Glyphosate Facts

Transparency on safety aspects and use of glyphosate-containing herbicides in Europe

Search

Information provided by:

Glyphosate Task Force

Response of the Glyphosate Task Force to the study published in the journal Entropy

(© iStockphoto.com/ Mark Stay)

A paper published in April 2013 in the physics journal Entropy claims that there is a link between glyphosate and numerous diseases, including autism, Alzheimer’s, obesity, anorexia nervosa, liver disease, reproductive and developmental disorders, and cancer. The authors do not present any new data and develop a hypothesis based on speculation, associating facts and assumptions from different areas of the biomedical sciences in order to create a story that lacks any scientific basis.

The authors, Anthony Samsel and Stephanie Seneff, have strong connections with the anti-GM activist community. Samsel describes himself as helping “those who are victimized by industrial polluters for charity” and is a member of the Union of Concerned Scientists, a well-known anti-GM campaign group. Seneff is affiliated with the Weston Price Association, a foundation that supports organic and biodynamic farming and related activities.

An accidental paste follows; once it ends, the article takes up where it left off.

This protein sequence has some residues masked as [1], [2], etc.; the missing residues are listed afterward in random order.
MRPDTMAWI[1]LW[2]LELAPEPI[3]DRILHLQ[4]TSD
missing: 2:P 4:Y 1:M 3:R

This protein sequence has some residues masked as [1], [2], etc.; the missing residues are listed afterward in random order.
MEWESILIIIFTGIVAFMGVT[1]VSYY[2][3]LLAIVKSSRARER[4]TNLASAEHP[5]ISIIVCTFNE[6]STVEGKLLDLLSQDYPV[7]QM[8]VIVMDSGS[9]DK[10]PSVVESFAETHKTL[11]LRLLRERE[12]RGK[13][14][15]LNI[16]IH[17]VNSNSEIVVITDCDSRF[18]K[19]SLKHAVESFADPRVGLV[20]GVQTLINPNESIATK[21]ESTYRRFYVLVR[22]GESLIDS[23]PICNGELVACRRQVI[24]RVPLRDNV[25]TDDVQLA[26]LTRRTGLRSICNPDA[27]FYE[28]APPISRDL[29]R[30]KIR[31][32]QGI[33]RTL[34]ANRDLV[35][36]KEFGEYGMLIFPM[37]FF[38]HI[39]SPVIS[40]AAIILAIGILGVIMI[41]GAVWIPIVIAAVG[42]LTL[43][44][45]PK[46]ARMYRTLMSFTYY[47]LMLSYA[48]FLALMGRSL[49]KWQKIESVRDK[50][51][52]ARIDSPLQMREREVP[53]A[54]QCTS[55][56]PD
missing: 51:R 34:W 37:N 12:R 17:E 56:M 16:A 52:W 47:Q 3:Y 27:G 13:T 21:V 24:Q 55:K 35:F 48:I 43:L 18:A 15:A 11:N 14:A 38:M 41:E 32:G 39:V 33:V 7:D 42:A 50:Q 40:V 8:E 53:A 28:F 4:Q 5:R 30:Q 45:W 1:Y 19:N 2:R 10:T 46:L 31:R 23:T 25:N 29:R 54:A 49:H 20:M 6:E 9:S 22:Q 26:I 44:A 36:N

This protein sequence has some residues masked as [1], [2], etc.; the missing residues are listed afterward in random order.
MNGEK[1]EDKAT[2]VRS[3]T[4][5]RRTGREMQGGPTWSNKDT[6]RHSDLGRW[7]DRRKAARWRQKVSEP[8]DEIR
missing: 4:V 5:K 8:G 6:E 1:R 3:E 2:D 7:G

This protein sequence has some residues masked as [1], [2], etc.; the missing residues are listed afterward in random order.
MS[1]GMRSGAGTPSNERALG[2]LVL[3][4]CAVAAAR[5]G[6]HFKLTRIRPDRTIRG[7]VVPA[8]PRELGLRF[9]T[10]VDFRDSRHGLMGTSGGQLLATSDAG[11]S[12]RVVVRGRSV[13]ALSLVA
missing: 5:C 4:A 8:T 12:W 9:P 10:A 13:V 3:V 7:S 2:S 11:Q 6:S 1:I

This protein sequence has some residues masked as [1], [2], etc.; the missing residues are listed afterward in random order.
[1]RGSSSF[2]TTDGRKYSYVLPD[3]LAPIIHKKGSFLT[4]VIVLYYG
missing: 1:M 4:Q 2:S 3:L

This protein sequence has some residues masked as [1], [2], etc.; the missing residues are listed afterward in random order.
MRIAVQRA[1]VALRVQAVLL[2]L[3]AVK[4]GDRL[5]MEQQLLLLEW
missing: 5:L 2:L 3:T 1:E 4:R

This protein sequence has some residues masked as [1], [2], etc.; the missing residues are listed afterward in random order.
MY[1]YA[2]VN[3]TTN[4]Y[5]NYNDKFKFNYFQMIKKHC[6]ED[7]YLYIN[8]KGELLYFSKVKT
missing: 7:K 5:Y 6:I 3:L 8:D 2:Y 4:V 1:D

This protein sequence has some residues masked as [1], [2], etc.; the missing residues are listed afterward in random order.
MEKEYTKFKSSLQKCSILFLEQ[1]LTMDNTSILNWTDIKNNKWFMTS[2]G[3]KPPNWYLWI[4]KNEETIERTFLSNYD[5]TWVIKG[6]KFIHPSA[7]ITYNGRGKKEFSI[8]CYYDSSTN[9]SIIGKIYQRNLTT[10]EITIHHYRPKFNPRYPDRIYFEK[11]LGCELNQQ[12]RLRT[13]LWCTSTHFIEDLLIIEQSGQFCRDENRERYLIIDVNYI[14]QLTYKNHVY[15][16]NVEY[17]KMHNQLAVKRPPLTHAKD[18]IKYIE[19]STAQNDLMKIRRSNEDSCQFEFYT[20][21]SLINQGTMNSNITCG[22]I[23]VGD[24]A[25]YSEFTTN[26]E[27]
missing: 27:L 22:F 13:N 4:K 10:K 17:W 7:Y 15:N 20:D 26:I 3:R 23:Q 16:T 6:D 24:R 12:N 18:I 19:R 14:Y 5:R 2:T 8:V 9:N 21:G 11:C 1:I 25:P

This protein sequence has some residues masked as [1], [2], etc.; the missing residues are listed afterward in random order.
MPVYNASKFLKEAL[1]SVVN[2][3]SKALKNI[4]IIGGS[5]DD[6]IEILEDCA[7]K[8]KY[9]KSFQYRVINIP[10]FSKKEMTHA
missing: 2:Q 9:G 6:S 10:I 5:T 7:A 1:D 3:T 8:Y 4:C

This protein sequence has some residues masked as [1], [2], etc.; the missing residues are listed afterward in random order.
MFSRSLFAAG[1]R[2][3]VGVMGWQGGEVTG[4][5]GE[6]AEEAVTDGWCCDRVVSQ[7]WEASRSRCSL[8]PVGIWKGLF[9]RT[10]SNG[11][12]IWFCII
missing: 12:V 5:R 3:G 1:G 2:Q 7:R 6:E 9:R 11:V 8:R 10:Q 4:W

A manuscript about a biological subject matter in a physics journal is highly unusual and lacked the appropriate peer review by relevant experts in the fields of biology and medicine.

The paper collects numerous observations to propose a chain of causation linking glyphosate to these various health issues.  Many of the individual observations made are controversial, incorrect, or poorly established.  None of the disease associations are supported by available toxicology testing, experimentation, or by observations associating glyphosate exposure with these disease outcomes in human populations.

In short, the authors have put forth a series of highly speculative assertions in the absence of any observable and provable associations. Even if one accepts this speculative approach as having scientific value, the authors chose to be very biased and do not consider any alternative hypothetical causalities.  

Read more

Last update: 03 June 2013